Have you ever hosted a pity party?
If I received an invitation to a pity party, I would say "No, thank you," and seek out a more positive environment.
I would much rather attend a happy party and have fun. I don't want to waste my time and energy on negative people and situations if I didn't have to.
When is the last time you hosted an I'm-not-good-enough pity party for yourself?
If your life has been difficult lately and you feel under-valued, it's easy to slip into a defeatist mindset.
Pressure from superiors, stress from deadlines, and uncertainty about your future is a recipe for poor-me stew.
It's ok. We've all had those days.
But, the truth is, I rarely do that anymore. For years now, I've been working with strategy, business, and mindset coaches who help me avoid those dark days.
My mindset and growth are things I continue to work on because I've learned that stretching into a new normal is a process. Through my work with my support systems, I have learned my patterns.
That's why I practice positive mindset and re-aligning with my core values every day. I don't stay in the dark place for very long anymore.
Recently, though, one of those dark days surfaced, and I found myself hosting my own pity party.
I had been working on an exciting project with a potential partner. I could envision all the amazing work we could do together. We had been meeting up for the past month brainstorming ideas, and I was super excited about how this project could develop.
Then, it fell through (for a bunch of good reasons).
My immediate reaction was, "I'm not good enough."
"I'm not good enough for this person to work with. She wants someone better."
Isn't it funny how our minds always make situations like this so personal?
Recently, a client I've been working with for nearly a year had a similar experience.
She received a nasty-gram from her counterpart and quickly spiraled down to the "I'm-not-good-enough" place.
Her work means everything to her; it's how she identifies herself.
She felt deflated, crushed, and embarrassed.
Can you relate?
Have you ever felt hopeless and unsure what to do next when you get feedback or a response that's not exactly positive?
During our coaching session, I asked her if she believed her work was truly not good enough.
Her response was "No." She said she knew the limiting thought was untrue. She is an awarding-winning strategist. Her work is top-notch in her industry. She has proved her value time and again. Of course she's good enough.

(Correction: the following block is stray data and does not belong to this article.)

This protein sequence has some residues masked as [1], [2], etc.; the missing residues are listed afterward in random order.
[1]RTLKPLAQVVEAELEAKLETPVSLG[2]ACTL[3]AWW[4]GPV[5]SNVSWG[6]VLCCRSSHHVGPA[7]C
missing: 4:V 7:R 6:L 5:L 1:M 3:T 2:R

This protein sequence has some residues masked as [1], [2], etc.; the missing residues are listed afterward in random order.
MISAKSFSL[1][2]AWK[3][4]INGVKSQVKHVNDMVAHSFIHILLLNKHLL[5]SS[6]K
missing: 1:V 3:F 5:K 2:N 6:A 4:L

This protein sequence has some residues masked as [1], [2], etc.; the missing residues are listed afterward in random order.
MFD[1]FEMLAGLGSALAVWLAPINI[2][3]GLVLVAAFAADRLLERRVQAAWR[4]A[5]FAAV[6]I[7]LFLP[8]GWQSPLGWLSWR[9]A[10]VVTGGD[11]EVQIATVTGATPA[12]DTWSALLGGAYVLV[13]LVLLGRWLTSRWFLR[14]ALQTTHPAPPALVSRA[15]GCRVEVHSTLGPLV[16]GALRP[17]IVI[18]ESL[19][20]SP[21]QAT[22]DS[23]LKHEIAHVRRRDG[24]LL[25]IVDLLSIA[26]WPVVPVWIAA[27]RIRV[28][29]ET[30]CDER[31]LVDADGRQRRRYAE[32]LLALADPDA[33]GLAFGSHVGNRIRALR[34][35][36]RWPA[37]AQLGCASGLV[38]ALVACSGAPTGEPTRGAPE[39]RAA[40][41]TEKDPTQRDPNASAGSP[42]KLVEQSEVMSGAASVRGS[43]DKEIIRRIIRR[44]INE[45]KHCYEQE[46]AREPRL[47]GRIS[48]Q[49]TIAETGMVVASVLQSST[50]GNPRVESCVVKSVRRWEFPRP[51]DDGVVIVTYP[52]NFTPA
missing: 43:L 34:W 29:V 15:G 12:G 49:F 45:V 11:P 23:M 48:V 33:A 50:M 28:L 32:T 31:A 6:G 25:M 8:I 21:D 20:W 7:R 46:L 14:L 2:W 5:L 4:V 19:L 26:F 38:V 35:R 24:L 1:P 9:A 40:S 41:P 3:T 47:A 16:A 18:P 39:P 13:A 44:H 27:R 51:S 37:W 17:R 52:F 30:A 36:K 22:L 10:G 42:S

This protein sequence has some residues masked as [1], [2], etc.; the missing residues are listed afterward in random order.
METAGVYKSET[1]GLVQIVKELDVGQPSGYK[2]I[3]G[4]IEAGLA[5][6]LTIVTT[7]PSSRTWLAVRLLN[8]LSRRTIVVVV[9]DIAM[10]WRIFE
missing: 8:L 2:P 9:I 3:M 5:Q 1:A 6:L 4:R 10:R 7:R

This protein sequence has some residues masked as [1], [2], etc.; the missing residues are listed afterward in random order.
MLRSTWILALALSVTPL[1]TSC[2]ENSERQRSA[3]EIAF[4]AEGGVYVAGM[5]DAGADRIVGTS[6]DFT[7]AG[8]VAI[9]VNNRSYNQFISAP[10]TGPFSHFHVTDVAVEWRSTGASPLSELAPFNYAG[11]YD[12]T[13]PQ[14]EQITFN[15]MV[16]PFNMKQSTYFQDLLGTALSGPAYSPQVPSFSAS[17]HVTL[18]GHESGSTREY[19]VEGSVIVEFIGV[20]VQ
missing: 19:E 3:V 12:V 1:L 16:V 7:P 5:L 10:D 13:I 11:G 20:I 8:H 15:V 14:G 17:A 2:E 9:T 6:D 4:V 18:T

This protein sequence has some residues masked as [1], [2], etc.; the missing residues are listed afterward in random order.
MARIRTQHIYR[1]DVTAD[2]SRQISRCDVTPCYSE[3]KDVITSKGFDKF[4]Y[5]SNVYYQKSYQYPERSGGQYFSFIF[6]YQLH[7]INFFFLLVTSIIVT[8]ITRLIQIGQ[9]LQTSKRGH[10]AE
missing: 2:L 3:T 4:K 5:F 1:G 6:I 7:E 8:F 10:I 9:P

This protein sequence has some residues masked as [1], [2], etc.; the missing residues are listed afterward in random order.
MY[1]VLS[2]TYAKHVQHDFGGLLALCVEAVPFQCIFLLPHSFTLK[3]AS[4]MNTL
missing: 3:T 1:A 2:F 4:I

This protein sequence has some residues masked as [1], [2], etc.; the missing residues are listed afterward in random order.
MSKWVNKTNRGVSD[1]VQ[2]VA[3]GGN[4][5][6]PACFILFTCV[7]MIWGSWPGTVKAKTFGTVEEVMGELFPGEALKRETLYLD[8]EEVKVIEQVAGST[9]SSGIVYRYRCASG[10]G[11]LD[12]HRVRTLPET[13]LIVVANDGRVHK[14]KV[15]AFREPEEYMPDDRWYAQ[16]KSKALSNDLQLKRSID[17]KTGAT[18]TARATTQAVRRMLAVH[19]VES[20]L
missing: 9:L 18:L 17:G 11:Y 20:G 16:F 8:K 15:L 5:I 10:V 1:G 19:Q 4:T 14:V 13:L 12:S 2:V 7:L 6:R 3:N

Together, we navigated through the challenge that caused the misunderstanding, and we laid out action steps to set the course toward a solution.
It's hard to receive negative comments and feedback, and it's natural to take it personally at first. We all do it.
The next time this happens to you, before you do anything else, first, take a breath. Get centered and ask yourself, "Is this limiting thought really true?"
Then, try these 3 steps to stop the negativity from taking over:
1. Write out what's on your mind
Write a letter, an email to yourself or in a journal. Start with the question, "Is that thought really true?" Let all your feelings out. Dump them all out so that unsaid things don't fester inside you. If writing is not your thing, talk out loud. The worst thing is to continue thinking about it and letting the thought ferment into stinky, negative, unhealthy beliefs about yourself.
2. Sleep on it
Don't think about it. Let it rest. If things come up, add the thoughts to your letter or email that you wrote. Go to bed early or take a nap. When you are stuck in this reaction mode, it's easy to beat yourself up with negative thoughts. Your body and soul needs to rest. You can't make healthy decisions or allow good thoughts in when you are a physically and mentally exhausted.
3. Don't go social
Don't go on Facebook or other social media and start ranting. Don't call up friends and start complaining about how miserable you are (unless you want to be a teenager all over again). Instead, depend on a network of people who will actually support you. For example, contact your coach, a mentor, or an accountability buddy who you trust and who look out for your best interest. Friends and family members are often not the best people to go to in these cases. They might buy into the story and add fuel to the fire.
Are you a frequent guest to the "I'm-not-good-enough" pity party?
Chances are this hangout is holding you back from showing the world who you really are.
Schedule a Clarity Call and let's discuss how coaching might help you to move forward to achieve your true success.
Does this post resonate with you? Share your pity-party stories below.
Nozomi Morgan, MBA, is a certified Executive Coach and the Founder and President of Michiki Morgan Worldwide LLC. Addition to coaching, she speaks and trains on leadership, career, professional development and cross-cultural business communication.